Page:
DeltaSpike Crypto Mechanism


Many applications still use plaintext to store sensitive information. This should be avoided to not loose sensible user information in case of a security breach.

Apache DeltaSpike provides a mechanism to encrypt and decrypt secured information to better guard such information.

The Algorithm

DeltaSpike provides encryption based on a split secret approach. Many systems (like Maven, Jenkins) store the hash of a 'master password' in the users home folder. This master hash is then used to encrypt/decrypt the actual passwords. If an attacker manages to get his hands on the content of the database then he still cannot do much with the encrypted content stored therein. He would also need the content of the file containing the master password.

DeltaSpike improves this mechanism by adding an additional secret (masterSalt) which needs to be provided by the application. With this approach we add an additional obstacle for any attacker. The attacker would now not only need the file from the users home folder but also need to debug and reconstruct the application. This approach additionally has the benefit to be able to store and use multiple different master passwords at the same time.

That means that DeltaSpike needs 3 different pieces

  • the encryted content. E.g. a password stored in some property file or in the database

  • The ~/.deltaspike/master.hash file containing the previously set master password.

  • the masterSalt provided by the application and while setting the master password.

All that still does not create absolute security, mostly because there is no such thing like absolute security!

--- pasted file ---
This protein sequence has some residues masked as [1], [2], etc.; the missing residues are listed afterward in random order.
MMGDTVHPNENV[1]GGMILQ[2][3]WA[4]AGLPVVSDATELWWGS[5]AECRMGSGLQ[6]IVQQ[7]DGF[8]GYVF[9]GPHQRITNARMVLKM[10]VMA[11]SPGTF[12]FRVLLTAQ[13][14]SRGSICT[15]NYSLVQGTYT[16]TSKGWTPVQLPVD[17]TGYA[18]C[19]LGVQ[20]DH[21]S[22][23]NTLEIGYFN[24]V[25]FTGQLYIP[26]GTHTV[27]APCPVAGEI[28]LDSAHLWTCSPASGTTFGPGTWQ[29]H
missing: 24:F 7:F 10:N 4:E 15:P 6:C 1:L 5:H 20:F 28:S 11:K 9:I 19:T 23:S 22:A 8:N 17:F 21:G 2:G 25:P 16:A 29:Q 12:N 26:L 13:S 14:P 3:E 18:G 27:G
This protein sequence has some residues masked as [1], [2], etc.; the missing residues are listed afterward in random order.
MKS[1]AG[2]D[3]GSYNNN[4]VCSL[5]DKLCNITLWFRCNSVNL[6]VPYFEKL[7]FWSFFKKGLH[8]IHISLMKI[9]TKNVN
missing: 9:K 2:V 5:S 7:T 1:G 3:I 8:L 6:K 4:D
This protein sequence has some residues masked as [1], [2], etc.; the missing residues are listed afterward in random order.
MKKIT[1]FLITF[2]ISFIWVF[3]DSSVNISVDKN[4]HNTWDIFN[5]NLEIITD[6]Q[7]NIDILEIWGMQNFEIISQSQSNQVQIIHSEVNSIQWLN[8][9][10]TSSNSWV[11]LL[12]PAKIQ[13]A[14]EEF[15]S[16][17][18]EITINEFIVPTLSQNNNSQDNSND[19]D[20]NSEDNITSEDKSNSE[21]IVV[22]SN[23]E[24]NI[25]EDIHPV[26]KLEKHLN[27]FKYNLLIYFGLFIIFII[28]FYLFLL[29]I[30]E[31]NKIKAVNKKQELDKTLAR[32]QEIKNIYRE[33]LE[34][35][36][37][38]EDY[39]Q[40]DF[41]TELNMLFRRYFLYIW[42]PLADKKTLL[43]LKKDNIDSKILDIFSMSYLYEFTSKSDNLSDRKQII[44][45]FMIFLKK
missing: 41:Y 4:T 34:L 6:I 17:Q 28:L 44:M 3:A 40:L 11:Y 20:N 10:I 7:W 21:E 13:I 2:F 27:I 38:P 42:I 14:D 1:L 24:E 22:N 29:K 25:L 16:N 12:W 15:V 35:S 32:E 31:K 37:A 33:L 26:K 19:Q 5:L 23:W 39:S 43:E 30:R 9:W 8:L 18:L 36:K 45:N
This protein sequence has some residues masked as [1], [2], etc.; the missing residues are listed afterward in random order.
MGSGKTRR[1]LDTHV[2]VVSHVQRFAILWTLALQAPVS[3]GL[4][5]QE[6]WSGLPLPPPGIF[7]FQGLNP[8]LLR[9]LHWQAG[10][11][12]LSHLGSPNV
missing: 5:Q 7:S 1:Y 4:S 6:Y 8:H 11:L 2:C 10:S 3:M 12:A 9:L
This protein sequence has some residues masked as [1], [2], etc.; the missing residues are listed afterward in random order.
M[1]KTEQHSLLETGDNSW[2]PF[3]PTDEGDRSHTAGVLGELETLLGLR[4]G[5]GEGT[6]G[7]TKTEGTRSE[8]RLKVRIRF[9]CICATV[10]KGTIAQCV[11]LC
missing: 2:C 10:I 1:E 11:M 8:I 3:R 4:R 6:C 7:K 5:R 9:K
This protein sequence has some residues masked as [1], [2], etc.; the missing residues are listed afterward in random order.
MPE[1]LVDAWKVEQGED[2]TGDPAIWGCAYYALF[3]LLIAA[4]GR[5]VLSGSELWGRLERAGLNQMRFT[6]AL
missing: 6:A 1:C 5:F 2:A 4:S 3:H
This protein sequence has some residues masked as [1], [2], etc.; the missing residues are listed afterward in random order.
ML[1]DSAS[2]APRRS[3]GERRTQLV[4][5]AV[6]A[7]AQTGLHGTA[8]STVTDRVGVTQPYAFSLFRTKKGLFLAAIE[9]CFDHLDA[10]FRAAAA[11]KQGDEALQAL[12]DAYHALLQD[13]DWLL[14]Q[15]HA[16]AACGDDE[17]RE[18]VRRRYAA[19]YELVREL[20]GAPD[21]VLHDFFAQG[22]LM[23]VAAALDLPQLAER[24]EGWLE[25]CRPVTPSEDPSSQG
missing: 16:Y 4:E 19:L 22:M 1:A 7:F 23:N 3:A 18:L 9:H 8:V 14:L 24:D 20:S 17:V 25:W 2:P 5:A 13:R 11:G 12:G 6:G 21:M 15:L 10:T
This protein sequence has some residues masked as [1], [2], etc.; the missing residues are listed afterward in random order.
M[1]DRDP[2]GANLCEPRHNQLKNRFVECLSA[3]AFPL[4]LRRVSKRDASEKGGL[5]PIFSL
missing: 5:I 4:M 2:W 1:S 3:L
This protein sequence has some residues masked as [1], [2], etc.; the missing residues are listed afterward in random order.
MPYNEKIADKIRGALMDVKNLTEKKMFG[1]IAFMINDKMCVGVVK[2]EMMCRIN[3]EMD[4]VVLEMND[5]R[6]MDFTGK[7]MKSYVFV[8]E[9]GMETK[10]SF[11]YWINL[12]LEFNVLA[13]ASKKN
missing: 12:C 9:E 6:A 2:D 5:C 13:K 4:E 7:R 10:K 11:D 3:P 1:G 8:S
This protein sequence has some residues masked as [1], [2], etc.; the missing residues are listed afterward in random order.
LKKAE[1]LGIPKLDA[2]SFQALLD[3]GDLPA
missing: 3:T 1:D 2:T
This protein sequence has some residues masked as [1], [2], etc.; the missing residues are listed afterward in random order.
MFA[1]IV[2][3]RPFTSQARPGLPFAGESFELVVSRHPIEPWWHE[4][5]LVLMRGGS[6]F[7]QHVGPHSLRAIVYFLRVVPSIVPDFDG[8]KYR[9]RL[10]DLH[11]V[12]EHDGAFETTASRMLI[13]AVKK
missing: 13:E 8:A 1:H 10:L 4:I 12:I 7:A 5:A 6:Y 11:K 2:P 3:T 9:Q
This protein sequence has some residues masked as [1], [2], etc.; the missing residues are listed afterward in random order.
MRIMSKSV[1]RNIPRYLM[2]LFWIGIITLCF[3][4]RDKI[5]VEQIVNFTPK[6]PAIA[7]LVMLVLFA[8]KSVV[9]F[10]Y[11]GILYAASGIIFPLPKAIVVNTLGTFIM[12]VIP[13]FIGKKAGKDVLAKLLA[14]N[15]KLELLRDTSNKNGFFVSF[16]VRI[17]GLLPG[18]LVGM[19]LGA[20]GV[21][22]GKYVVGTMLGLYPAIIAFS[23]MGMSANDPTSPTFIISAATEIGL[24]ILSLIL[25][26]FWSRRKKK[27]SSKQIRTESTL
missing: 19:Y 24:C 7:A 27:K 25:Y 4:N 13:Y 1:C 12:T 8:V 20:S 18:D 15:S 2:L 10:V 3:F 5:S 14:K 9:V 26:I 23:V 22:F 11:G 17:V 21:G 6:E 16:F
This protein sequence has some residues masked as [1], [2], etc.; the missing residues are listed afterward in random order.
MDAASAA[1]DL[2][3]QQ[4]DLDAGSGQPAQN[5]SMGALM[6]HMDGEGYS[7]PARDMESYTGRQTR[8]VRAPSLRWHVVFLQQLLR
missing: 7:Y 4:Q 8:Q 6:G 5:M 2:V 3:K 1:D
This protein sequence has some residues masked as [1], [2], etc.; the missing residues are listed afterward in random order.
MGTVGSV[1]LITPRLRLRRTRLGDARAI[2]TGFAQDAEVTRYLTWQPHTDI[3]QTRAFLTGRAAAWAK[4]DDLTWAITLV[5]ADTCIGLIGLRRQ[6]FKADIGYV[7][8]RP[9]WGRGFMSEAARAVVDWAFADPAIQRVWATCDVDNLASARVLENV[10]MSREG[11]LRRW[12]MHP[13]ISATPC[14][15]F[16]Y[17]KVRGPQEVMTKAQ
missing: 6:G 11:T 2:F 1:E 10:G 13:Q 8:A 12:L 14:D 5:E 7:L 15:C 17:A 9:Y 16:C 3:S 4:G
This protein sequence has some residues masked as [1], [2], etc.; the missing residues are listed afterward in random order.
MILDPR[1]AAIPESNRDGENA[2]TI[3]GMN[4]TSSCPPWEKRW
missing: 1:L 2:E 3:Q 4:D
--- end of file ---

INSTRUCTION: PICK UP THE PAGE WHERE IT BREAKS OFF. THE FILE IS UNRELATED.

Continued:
Each system which claims absolute security is to be taken with caution.

But this handling will drastically improve the security of your application. See the section about the masterSalt for more tips to strengthten security.

Using the Command Line Interface

Apache DeltaSpike also contains CLI commands to store the masterPassword and encrypt user values.

The first step is to create a master hash. It is by default stored in the users home folder at ~/.deltaspike/master.hash. For creating a master hash you need to use a masterPassword and a masterSalt

$> java -jar deltaspike-core-impl.jar encode -masterPassword myMasterPassword -masterSalt myMasterSalt
A new master password got set. Hash key is cbd90f294dc4ed3d1113a98107fabbc370b303c4a5e3208c2df3e0326c31499c

You can now go on and encrypt your plaintext information:

$> java -jar deltaspike-core-impl.jar encode -plaintext textOneWantsToEncrypt -masterSalt myMasterSalt
Encrypted value: 9d4196aa28d83a08b32752966aa5f4aa41c359fec847fdad3565241bb5e2df12

The encrypted value can then be stored in the databas, config files, etc.

The masterPassword

The masterPassword is used to protect the secret. Note that it’s not possible to reconstruct the masterPassword from the master.hash file.

Providing a masterSalt

The masterSalt is not used to encrypt the secrets but it only protects the masterPassword in the master.hash file. This means that the masterSalt could be either static or even change over time.

The masterSalt could also be a combined local information. As an example we take the local IP address and the user name running the application.

String localInformation = InetAddress.getLocalHost().getHostAddress() + System.getProperty("");
String masterSalt = sha1(localInformation);

Note the usage of the hash. Otherwise it would be too obvious how the masterSalt gets constructed If this code is well hidden within the application code it is really hard for an attacker to find out how it is determined. Otoh this hash can easily be constructed on the command line with classic unix tools like sha1sum

Programmatic usage

A program could either inject a CipherService or create a new DefaultCipherService to programmatically decrypt values. A usr could also provide a ConfigFilter to apply decryption on encrypted configuration values on the fly